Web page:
Printmaker LaToya Hobbs, known for her terrific woodcut- and linoleum block-print portraiture of beautiful African American women, is exhibiting work at Hearne Fine Art, 1001 Wright Ave., through June 8.
With "Beautiful Uprising," Hobbs hopes to "challenge past notions of identity concerning the black female body, deconstruct them, and resurrect an ideology grounded in positivity," she says in her artist's statement. The manner in which she works is symbolic of the goal of her work, a mimesis she expresses beautifully here:
My primary medium of choice is relief printmaking. Symbolically this serves two purposes. The act of cutting away from my matrix (the surface of the wood or linoleum block) to shape an image is synonymous with the way one has to cut away negative ideologies imposed on them by others to expose or embrace their true selves. In this same sense women of African descent have had to cut away the negative stereotypes imposed on them by external forces to express their true identity. Secondly, the historic nature of printmaking stems out of protest and communication. This is significant to my work because I seek to dismantle negative stereotypes based on Euro-centric standards of beauty and communicate how past influences, expectations, and personal preferences resonate with women of color in the 21st century and are expressed through the canvas of their bodies.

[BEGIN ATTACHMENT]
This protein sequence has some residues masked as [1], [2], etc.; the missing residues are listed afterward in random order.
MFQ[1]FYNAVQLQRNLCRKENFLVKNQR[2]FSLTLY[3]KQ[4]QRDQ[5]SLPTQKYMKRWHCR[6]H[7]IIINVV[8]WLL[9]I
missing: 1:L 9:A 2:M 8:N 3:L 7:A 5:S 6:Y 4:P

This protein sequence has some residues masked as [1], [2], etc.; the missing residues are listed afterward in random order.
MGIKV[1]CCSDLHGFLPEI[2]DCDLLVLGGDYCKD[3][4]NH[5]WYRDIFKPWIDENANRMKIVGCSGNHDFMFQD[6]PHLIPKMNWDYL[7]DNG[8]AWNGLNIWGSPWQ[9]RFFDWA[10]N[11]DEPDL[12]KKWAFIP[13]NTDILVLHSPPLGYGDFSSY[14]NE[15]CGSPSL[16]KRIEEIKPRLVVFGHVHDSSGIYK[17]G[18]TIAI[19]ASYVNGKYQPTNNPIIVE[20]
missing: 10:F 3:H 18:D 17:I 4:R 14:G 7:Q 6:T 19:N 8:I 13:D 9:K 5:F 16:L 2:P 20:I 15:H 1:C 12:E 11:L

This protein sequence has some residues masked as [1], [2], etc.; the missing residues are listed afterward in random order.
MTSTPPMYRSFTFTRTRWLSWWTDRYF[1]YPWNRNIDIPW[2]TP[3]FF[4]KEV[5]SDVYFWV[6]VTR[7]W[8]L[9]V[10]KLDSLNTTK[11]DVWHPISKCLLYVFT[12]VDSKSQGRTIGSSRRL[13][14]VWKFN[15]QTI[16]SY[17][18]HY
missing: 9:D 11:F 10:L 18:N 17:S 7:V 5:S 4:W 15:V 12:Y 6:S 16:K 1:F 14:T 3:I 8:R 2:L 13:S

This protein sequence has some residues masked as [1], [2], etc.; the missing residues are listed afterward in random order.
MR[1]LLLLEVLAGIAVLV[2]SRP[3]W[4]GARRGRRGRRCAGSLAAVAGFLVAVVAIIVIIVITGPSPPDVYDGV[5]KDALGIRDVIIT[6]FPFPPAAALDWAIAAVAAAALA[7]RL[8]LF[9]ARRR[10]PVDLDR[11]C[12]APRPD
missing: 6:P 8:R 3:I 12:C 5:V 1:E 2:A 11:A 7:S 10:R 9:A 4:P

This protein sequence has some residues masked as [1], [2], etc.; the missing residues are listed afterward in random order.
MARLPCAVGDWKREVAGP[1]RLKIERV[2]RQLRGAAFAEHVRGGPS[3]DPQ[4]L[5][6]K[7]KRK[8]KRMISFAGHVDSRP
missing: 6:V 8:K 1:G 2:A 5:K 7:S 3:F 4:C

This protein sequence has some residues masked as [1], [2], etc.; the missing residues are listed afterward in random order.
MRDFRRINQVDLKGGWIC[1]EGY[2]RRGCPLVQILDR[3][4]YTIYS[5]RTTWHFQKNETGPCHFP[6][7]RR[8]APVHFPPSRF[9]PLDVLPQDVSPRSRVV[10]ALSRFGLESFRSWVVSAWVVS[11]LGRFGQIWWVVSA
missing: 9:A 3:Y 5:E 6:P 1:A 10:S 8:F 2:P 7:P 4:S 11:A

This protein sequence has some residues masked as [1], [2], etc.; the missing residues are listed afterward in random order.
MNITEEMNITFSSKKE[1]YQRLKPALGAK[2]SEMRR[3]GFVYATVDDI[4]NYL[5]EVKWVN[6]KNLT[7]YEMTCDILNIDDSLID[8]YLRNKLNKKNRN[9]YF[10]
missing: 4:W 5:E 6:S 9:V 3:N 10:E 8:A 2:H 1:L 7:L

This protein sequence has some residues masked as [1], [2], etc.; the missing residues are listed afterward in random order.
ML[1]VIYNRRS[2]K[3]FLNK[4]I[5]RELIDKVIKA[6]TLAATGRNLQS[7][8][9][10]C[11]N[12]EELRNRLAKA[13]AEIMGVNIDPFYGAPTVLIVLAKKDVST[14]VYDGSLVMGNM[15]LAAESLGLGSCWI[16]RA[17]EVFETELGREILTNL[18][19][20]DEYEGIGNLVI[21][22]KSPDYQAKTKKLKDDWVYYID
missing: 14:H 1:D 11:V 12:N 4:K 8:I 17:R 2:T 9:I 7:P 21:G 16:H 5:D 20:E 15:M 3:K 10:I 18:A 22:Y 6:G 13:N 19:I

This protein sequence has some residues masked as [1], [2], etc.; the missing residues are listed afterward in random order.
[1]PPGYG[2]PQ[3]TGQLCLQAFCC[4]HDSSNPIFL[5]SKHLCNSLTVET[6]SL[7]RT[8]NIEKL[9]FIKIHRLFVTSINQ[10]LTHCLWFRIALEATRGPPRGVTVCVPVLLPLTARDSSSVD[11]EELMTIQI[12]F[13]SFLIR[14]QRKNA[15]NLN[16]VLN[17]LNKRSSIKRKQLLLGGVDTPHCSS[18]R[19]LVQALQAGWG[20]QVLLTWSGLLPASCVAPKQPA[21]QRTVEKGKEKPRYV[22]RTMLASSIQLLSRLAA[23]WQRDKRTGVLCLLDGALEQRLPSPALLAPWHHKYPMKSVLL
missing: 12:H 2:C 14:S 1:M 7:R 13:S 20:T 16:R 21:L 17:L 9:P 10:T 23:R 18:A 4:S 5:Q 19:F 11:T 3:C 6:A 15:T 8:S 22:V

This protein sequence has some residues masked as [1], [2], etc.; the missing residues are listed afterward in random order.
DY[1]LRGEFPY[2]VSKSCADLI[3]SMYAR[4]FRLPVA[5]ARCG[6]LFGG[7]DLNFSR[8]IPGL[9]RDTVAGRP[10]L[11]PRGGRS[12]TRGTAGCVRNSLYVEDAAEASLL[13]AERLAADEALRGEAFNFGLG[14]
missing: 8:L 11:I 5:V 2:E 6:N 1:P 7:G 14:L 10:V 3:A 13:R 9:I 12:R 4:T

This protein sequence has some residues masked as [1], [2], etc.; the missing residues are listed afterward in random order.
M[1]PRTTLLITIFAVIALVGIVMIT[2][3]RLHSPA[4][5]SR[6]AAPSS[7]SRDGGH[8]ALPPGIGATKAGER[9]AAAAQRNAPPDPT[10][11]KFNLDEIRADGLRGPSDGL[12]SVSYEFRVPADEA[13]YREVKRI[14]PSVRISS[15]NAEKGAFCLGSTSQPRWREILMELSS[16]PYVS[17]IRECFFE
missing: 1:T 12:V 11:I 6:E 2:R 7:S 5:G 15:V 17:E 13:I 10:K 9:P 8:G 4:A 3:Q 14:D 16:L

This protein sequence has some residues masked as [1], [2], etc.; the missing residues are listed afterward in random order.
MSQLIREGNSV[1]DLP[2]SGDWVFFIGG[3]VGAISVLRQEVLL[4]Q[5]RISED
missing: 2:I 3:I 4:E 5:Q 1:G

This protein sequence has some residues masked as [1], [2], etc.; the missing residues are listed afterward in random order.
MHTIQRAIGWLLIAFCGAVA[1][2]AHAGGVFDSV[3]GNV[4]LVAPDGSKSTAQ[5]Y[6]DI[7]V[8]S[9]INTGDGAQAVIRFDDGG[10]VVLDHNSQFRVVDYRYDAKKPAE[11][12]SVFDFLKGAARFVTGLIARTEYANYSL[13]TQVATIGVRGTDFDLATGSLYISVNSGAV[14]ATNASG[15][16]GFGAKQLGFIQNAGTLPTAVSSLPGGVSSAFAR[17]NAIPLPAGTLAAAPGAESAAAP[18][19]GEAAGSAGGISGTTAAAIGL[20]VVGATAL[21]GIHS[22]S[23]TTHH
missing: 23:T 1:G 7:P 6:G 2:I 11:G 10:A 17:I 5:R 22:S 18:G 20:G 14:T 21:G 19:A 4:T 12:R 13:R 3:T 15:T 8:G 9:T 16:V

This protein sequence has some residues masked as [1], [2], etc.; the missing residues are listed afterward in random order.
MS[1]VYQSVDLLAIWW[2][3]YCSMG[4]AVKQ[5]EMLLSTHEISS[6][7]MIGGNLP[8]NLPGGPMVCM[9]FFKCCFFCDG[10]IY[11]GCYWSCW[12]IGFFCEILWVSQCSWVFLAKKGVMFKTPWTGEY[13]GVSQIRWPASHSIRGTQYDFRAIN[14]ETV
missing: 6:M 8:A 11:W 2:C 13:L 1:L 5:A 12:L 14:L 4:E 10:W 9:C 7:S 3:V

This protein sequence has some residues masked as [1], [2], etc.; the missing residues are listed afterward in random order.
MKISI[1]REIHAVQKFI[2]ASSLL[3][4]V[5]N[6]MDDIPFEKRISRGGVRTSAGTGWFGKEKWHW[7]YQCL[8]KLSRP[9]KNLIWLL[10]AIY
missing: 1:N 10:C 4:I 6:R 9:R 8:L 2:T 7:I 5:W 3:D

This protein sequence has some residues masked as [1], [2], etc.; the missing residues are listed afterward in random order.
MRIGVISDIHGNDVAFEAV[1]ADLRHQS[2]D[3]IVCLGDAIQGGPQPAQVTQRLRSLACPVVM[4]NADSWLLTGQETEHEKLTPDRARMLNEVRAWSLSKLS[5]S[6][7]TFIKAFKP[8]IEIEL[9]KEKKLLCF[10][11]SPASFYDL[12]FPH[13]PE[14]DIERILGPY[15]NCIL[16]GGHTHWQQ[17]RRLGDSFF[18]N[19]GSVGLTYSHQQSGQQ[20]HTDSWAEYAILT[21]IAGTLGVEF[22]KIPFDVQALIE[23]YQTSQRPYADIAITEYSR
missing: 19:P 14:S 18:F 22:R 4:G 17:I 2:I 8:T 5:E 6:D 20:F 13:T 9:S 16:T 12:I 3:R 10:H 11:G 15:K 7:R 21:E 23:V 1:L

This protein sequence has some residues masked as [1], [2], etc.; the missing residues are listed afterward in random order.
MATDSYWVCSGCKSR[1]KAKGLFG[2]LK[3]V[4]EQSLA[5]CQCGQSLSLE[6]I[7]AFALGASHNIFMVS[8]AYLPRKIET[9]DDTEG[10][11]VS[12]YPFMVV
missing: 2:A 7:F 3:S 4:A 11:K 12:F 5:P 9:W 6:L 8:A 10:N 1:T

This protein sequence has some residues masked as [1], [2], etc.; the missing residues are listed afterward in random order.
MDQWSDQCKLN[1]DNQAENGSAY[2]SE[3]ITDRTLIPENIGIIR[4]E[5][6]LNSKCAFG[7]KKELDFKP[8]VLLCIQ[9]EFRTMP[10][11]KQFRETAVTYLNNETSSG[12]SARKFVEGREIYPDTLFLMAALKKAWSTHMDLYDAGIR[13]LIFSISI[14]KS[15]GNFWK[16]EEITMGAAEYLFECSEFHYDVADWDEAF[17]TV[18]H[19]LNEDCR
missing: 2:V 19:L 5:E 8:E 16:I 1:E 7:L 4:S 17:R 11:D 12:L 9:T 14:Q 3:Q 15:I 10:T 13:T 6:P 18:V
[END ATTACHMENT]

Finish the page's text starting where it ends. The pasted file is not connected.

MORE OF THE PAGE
Hobbs, who will receive her master's of fine arts degree from Purdue University next month, will attend 2nd Friday Art Night receptions from 1:30 to 3:30 p.m. and 5-8 p.m. May 17 at Hearne and will present two talks the following day, May 18, one about her work in the show at 11 a.m. and with a panel speaking on "The Relevance of Hair" at 1:30 p.m.
As a student at the University of Arkansas at Little Rock, where she learned printmaking from Aj Smith, Hobbs was
the student of printmaker mentored by Delita Martin. Martin will be demonstrating her work Saturday, April 27, at the Thea Arts Festival in Argenta, to be held from 9 a.m. to 5 p.m.